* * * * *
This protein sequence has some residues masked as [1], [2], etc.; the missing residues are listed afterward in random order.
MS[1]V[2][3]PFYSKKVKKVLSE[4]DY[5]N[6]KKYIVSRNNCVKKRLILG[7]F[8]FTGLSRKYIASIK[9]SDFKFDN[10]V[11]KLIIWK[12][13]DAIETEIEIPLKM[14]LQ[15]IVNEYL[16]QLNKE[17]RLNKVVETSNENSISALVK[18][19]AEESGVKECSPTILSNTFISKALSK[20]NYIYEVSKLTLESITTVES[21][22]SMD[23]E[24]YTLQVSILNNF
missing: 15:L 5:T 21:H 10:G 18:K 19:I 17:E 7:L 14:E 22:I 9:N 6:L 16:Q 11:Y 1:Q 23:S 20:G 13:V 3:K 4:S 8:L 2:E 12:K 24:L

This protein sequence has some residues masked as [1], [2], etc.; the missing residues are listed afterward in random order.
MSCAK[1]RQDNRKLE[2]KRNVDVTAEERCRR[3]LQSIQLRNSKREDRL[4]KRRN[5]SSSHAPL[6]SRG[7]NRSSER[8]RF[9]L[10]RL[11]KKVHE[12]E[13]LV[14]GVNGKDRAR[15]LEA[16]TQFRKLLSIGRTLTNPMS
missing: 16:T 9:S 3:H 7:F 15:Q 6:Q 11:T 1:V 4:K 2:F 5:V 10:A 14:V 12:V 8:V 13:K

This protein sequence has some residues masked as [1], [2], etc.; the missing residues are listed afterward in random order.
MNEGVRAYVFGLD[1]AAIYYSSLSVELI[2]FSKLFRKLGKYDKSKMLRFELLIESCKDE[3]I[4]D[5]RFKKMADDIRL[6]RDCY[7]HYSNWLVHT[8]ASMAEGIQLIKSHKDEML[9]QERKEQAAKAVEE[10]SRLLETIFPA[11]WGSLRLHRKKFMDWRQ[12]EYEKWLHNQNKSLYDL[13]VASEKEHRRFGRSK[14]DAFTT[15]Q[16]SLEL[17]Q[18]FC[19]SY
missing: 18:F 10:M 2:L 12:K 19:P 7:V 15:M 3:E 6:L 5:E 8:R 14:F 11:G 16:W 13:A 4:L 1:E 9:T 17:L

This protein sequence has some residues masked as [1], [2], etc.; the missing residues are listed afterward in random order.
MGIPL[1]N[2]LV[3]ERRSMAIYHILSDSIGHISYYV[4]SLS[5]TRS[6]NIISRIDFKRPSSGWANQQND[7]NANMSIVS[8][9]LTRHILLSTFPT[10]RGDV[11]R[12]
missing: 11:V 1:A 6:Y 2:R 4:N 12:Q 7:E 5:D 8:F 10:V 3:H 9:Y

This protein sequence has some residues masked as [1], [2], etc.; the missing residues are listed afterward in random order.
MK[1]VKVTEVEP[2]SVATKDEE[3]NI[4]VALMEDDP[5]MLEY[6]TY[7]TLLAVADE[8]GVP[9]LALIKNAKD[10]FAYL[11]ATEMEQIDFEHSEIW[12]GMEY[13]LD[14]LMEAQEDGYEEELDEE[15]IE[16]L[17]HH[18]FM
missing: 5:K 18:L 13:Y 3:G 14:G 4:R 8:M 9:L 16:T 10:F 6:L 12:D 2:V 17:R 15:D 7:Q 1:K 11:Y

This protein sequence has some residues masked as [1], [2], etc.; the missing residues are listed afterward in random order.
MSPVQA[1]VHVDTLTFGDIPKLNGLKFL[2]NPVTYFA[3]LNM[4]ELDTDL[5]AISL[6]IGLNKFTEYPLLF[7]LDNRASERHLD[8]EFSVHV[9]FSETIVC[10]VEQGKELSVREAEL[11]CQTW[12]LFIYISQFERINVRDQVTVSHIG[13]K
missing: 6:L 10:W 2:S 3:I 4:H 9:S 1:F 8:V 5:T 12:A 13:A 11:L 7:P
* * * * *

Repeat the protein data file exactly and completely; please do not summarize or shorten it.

This protein sequence has some residues masked as [1], [2], etc.; the missing residues are listed afterward in random order.
MS[1]V[2][3]PFYSKKVKKVLSE[4]DY[5]N[6]KKYIVSRNNCVKKRLILG[7]F[8]FTGLSRKYIASIK[9]SDFKFDN[10]V[11]KLIIWK[12][13]DAIETEIEIPLKM[14]LQ[15]IVNEYL[16]QLNKE[17]RLNKVVETSNENSISALVK[18][19]AEESGVKECSPTILSNTFISKALSK[20]NYIYEVSKLTLESITTVES[21][22]SMD[23]E[24]YTLQVSILNNF
missing: 15:L 5:T 21:H 10:G 18:K 19:I 17:E 7:L 14:E 22:I 9:N 6:L 16:Q 11:Y 1:Q 23:S 20:G 13:V 3:K 4:S 8:L 2:E 12:K 24:L

This protein sequence has some residues masked as [1], [2], etc.; the missing residues are listed afterward in random order.
MSCAK[1]RQDNRKLE[2]KRNVDVTAEERCRR[3]LQSIQLRNSKREDRL[4]KRRN[5]SSSHAPL[6]SRG[7]NRSSER[8]RF[9]L[10]RL[11]KKVHE[12]E[13]LV[14]GVNGKDRAR[15]LEA[16]TQFRKLLSIGRTLTNPMS
missing: 16:T 9:S 3:H 7:F 15:Q 6:Q 11:T 1:V 4:K 2:F 5:V 10:A 14:V 12:V 8:V 13:K

This protein sequence has some residues masked as [1], [2], etc.; the missing residues are listed afterward in random order.
MNEGVRAYVFGLD[1]AAIYYSSLSVELI[2]FSKLFRKLGKYDKSKMLRFELLIESCKDE[3]I[4]D[5]RFKKMADDIRL[6]RDCY[7]HYSNWLVHT[8]ASMAEGIQLIKSHKDEML[9]QERKEQAAKAVEE[10]SRLLETIFPA[11]WGSLRLHRKKFMDWRQ[12]EYEKWLHNQNKSLYDL[13]VASEKEHRRFGRSK[14]DAFTT[15]Q[16]SLEL[17]Q[18]FC[19]SY
missing: 18:F 10:M 2:L 12:K 19:P 7:V 15:M 3:E 6:L 5:E 8:R 14:F 11:G 16:W 13:A 4:L 1:E 9:T 17:L

This protein sequence has some residues masked as [1], [2], etc.; the missing residues are listed afterward in random order.
MGIPL[1]N[2]LV[3]ERRSMAIYHILSDSIGHISYYV[4]SLS[5]TRS[6]NIISRIDFKRPSSGWANQQND[7]NANMSIVS[8][9]LTRHILLSTFPT[10]RGDV[11]R[12]
missing: 11:V 1:A 6:Y 2:R 4:N 12:Q 7:E 5:D 8:F 10:V 3:H 9:Y

This protein sequence has some residues masked as [1], [2], etc.; the missing residues are listed afterward in random order.
MK[1]VKVTEVEP[2]SVATKDEE[3]NI[4]VALMEDDP[5]MLEY[6]TY[7]TLLAVADE[8]GVP[9]LALIKNAKD[10]FAYL[11]ATEMEQIDFEHSEIW[12]GMEY[13]LD[14]LMEAQEDGYEEELDEE[15]IE[16]L[17]HH[18]FM
missing: 5:K 18:L 13:Y 3:G 14:G 4:R 8:M 9:L 16:T 10:F 6:L 12:D 2:V 17:R 15:D 7:Q 1:K 11:Y

This protein sequence has some residues masked as [1], [2], etc.; the missing residues are listed afterward in random order.
MSPVQA[1]VHVDTLTFGDIPKLNGLKFL[2]NPVTYFA[3]LNM[4]ELDTDL[5]AISL[6]IGLNKFTEYPLLF[7]LDNRASERHLD[8]EFSVHV[9]FSETIVC[10]VEQGKELSVREAEL[11]CQTW[12]LFIYISQFERINVRDQVTVSHIG[13]K
missing: 6:L 10:W 2:S 3:I 4:H 9:S 1:F 8:V 5:T 12:A 13:A 11:L 7:P